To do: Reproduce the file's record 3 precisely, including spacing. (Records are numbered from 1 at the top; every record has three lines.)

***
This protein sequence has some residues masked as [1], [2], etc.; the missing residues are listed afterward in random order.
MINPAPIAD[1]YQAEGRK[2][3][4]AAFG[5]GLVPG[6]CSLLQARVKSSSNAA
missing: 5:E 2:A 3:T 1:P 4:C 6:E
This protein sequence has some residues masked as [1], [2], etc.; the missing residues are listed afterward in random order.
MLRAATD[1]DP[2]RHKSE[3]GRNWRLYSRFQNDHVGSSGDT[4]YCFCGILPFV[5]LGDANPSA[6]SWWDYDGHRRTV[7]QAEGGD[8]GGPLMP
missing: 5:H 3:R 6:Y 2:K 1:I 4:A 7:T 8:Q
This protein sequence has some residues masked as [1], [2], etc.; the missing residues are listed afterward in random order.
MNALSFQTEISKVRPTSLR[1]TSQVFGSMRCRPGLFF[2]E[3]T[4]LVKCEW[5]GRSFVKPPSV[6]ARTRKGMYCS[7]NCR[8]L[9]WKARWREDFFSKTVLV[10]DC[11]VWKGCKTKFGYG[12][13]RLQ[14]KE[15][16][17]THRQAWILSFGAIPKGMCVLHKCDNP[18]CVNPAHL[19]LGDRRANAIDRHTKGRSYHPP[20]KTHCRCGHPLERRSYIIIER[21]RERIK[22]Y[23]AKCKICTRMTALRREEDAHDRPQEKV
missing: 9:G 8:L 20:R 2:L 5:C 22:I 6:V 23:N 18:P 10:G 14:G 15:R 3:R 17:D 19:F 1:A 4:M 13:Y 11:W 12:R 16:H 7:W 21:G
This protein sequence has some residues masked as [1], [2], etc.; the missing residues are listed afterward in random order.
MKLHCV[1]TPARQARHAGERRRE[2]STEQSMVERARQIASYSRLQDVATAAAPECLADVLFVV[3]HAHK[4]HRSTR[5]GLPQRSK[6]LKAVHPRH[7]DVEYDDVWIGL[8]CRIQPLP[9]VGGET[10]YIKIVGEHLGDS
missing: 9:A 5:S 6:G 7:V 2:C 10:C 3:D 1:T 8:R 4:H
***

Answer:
This protein sequence has some residues masked as [1], [2], etc.; the missing residues are listed afterward in random order.
MNALSFQTEISKVRPTSLR[1]TSQVFGSMRCRPGLFF[2]E[3]T[4]LVKCEW[5]GRSFVKPPSV[6]ARTRKGMYCS[7]NCR[8]L[9]WKARWREDFFSKTVLV[10]DC[11]VWKGCKTKFGYG[12][13]RLQ[14]KE[15][16][17]THRQAWILSFGAIPKGMCVLHKCDNP[18]CVNPAHL[19]LGDRRANAIDRHTKGRSYHPP[20]KTHCRCGHPLERRSYIIIER[21]RERIK[22]Y[23]AKCKICTRMTALRREEDAHDRPQEKV
missing: 9:G 8:L 20:R 2:L 5:C 22:I 6:V 23:N 18:P 10:G 14:G 15:R 3:R 17:D 19:F 1:A 4:M 13:Y 11:W 12:R 16:H 7:W 21:G